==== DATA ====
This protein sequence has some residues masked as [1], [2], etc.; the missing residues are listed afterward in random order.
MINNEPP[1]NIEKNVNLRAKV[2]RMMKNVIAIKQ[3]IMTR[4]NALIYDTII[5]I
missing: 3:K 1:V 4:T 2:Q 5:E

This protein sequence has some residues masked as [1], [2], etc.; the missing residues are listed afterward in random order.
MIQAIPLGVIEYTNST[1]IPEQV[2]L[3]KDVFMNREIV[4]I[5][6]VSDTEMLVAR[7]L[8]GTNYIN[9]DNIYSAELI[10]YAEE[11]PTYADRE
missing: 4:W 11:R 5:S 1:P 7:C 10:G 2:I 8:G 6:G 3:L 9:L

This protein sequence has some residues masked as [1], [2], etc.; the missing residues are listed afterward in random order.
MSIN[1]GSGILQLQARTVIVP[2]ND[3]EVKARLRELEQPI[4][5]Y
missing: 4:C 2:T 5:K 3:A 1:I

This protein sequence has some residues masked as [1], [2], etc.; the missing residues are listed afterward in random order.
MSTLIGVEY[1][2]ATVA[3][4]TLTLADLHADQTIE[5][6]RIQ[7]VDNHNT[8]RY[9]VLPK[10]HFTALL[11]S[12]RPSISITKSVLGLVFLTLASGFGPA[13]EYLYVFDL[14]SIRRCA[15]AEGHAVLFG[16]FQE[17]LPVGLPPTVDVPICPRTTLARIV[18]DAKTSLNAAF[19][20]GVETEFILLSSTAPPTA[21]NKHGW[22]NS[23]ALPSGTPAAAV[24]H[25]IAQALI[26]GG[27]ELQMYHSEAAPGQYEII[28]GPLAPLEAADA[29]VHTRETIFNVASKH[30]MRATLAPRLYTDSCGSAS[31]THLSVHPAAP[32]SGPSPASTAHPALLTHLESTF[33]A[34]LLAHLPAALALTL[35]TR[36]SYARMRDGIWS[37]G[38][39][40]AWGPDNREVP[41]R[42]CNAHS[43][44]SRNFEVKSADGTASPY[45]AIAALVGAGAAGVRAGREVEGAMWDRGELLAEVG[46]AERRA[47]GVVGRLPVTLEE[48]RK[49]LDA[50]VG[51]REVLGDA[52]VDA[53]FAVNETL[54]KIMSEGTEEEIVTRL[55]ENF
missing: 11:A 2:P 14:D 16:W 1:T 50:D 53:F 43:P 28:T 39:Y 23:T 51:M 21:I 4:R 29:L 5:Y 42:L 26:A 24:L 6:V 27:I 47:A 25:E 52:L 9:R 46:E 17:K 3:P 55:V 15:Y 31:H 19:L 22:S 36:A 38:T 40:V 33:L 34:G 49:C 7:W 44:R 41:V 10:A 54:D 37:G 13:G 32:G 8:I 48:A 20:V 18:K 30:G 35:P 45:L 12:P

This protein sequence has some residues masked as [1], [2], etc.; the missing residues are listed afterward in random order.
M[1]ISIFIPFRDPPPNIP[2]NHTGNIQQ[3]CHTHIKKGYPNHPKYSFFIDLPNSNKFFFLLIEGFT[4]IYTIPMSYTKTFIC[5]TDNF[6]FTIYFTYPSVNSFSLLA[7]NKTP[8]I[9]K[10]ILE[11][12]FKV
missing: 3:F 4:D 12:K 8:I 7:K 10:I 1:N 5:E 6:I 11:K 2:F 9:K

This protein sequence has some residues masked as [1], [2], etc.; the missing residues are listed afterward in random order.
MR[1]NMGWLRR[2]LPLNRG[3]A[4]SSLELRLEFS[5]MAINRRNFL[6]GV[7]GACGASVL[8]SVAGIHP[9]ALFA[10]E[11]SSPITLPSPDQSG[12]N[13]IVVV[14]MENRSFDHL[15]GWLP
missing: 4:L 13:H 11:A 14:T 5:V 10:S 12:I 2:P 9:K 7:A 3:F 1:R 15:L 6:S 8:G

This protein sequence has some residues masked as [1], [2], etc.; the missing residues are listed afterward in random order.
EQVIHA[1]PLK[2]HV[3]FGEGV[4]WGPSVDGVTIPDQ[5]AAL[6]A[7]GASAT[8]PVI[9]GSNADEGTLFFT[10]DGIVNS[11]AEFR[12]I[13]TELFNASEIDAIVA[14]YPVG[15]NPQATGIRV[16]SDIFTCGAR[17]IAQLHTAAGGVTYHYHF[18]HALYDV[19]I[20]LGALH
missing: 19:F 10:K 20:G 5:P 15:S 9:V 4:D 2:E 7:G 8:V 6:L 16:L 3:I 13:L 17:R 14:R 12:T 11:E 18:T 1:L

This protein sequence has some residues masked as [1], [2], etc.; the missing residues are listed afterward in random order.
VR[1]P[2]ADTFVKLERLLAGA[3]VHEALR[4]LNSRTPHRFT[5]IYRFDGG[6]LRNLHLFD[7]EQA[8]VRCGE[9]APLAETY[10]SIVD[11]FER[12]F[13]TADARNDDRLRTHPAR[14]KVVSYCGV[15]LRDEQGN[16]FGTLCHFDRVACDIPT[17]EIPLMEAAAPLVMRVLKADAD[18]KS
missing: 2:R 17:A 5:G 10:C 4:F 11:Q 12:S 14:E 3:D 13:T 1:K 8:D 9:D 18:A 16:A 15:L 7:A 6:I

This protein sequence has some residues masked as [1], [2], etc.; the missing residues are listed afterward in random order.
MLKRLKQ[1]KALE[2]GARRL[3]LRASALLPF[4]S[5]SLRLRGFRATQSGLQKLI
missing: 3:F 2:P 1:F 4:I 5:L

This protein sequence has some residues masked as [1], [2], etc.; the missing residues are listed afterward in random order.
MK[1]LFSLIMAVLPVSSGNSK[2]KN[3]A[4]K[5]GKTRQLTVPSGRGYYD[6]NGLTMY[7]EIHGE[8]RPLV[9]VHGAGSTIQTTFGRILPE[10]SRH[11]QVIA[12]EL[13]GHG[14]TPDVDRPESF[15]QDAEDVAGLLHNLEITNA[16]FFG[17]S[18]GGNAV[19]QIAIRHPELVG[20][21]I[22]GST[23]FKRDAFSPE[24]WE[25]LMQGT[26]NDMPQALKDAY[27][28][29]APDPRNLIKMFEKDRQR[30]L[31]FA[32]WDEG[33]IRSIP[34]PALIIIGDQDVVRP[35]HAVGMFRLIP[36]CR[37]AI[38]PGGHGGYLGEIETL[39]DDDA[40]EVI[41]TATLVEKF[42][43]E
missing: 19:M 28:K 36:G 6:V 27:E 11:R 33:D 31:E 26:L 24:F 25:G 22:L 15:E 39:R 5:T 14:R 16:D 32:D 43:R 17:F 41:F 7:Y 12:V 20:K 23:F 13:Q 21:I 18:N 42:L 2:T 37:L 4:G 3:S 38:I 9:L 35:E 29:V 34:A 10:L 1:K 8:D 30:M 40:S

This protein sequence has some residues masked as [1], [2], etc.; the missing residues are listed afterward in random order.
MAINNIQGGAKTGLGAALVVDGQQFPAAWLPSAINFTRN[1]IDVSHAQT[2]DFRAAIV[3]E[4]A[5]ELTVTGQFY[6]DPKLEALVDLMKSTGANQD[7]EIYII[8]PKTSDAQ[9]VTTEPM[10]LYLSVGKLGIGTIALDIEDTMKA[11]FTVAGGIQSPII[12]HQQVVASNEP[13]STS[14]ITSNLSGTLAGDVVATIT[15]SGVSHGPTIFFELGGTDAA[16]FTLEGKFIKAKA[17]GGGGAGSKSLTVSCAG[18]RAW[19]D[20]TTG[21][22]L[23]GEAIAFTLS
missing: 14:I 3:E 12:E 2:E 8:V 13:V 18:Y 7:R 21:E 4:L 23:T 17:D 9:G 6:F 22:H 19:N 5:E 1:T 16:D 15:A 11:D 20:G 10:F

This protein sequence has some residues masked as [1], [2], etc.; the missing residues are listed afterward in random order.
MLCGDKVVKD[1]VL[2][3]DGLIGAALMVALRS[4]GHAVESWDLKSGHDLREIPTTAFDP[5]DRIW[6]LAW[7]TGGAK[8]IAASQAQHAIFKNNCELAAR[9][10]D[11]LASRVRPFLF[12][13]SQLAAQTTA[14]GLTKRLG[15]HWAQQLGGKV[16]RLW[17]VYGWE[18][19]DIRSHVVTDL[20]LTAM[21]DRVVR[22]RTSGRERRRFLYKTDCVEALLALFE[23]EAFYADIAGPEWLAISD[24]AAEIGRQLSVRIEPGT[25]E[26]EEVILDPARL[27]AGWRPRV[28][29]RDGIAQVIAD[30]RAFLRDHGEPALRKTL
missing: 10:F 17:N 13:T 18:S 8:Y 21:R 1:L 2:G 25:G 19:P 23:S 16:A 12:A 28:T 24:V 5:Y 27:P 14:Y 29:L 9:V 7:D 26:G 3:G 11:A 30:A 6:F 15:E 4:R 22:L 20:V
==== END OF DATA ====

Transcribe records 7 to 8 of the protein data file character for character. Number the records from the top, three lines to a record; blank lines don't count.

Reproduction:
This protein sequence has some residues masked as [1], [2], etc.; the missing residues are listed afterward in random order.
EQVIHA[1]PLK[2]HV[3]FGEGV[4]WGPSVDGVTIPDQ[5]AAL[6]A[7]GASAT[8]PVI[9]GSNADEGTLFFT[10]DGIVNS[11]AEFR[12]I[13]TELFNASEIDAIVA[14]YPVG[15]NPQATGIRV[16]SDIFTCGAR[17]IAQLHTAAGGVTYHYHF[18]HALYDV[19]I[20]LGALH
missing: 19:F 10:K 20:G 5:P 15:S 9:V 4:D 2:E 7:G 8:V 6:L 16:L 3:I 13:L 17:R 14:R 12:T 11:E 18:T 1:L

This protein sequence has some residues masked as [1], [2], etc.; the missing residues are listed afterward in random order.
VR[1]P[2]ADTFVKLERLLAGA[3]VHEALR[4]LNSRTPHRFT[5]IYRFDGG[6]LRNLHLFD[7]EQA[8]VRCGE[9]APLAETY[10]SIVD[11]FER[12]F[13]TADARNDDRLRTHPAR[14]KVVSYCGV[15]LRDEQGN[16]FGTLCHFDRVACDIPT[17]EIPLMEAAAPLVMRVLKADAD[18]KS
missing: 2:R 17:A 5:G 10:C 4:F 11:Q 12:S 14:E 3:D 13:T 1:K 8:D 9:D 18:A 16:A 15:L 7:A 6:I